On the tenth day of Christmas my green friend gave to me…10 native plants, 9 organic wines, 8 backyard hens, 7 LEDs, 6 fair-trade chocolates, 5 faucet aerators, 4 solar lights, 3 large rain-barrels, 2 new thermostats and a live…Christmas tree!
Ten native plants…what a great gift for someone choosing to transition their “thirsty” landscape into a drought tolerant yard! Whether you live in a wetter or drier part of the country conserving water with native plants is the best type of landscaping possible. A climate-friendly landscape minimizes the need for fertilizers and pesticides which reduces pollution in our water. Every state has tools available to help you design the best water-conserving landscape for your climate. If you have trouble locating the tools to help you, search for a native plant organization or nursery to get assistance.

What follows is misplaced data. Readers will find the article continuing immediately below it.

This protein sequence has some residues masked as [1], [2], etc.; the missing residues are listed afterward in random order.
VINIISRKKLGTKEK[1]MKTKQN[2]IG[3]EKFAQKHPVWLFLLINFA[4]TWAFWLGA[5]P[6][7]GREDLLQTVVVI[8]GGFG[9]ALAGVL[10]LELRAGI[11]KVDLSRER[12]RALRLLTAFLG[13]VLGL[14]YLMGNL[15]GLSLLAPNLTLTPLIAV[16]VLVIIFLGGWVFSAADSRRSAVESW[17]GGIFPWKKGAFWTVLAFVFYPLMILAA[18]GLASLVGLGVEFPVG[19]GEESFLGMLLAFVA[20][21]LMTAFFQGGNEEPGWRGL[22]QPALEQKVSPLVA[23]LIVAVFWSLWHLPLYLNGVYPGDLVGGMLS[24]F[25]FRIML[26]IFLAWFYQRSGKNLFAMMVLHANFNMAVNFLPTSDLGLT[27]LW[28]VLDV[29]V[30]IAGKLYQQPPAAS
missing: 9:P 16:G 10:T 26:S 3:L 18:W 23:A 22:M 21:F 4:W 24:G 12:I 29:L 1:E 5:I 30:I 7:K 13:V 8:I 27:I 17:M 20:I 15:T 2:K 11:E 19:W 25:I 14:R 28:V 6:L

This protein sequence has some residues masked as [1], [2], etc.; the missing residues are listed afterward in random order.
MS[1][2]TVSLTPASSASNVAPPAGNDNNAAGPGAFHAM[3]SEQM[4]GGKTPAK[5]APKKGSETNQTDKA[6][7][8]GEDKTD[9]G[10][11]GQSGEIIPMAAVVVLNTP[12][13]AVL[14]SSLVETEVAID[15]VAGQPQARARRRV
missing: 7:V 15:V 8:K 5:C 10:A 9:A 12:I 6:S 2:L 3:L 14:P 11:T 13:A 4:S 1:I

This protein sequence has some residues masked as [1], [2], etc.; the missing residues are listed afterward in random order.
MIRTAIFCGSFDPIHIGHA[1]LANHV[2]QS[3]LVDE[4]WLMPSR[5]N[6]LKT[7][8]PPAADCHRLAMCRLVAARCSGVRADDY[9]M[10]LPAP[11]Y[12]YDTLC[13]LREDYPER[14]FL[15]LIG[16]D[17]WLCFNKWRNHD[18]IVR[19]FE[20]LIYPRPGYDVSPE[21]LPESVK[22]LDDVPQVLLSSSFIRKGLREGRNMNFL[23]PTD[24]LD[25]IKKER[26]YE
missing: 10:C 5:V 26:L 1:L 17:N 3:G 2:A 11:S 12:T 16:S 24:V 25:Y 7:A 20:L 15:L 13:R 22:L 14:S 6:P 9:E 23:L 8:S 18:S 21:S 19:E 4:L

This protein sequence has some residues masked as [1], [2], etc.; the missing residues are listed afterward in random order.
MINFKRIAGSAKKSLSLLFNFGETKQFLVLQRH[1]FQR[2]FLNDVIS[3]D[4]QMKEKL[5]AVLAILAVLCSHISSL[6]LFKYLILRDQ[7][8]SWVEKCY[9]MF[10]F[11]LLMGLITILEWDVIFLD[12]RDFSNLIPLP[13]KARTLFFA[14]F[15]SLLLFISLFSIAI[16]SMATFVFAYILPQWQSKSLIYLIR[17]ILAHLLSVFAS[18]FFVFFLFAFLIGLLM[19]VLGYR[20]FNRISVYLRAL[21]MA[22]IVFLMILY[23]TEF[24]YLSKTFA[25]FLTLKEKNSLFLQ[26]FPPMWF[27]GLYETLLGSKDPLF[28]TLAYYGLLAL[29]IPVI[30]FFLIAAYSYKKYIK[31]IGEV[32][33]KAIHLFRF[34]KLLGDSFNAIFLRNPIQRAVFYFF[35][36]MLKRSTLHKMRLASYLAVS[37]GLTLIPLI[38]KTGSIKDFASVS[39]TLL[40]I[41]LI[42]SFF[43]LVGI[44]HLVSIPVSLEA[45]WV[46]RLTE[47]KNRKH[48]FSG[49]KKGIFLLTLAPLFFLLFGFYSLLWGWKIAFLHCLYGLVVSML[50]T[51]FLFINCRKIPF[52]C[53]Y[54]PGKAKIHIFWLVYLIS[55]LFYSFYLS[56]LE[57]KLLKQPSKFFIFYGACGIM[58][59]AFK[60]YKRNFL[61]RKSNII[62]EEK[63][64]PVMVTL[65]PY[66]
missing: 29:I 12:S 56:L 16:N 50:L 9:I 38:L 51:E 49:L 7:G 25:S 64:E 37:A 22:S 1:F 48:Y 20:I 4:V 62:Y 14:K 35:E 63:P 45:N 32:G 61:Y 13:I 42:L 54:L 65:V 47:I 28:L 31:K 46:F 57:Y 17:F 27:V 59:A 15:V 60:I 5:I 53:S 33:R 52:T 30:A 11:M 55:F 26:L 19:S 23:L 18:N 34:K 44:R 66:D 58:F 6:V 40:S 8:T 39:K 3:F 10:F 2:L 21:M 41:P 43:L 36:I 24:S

I mentioned thirsty yards and such on the Third Day of a Green Christmas after receiving 2 large rain-barrels. I have been working on converting my yard to “native” plantings for the past year. Now I have 10 native plants to add to my landscape. Keeping in mind the FFL (Florida Friendly Landscaping) number one principle…Right Plant, Right Place…I have sorted my plants into ground-covers and specimens, based on watering needs. I can then place the plants in my yard where they will thrive best, following the 9 FFL principles in Landscaping 101. To get the help I need I use the FFL Interactive Yard tool on my computer. My green friend knows my yard and knows I have a low-lying area that collects water when it rains so a couple of the plants are perfect for my newly created rain garden. Adding the 3 rain-barrels to my already existing 4 rain-barrels and 2 rain-chains I have several areas of my yard that will be able to receive more irrigation with drip hoses. A drought-tolerant yard looks like a 2014 reality for me. I hope you will think “native” when adding or replacing any plants in your yard this year and please avoid using any invasive plants!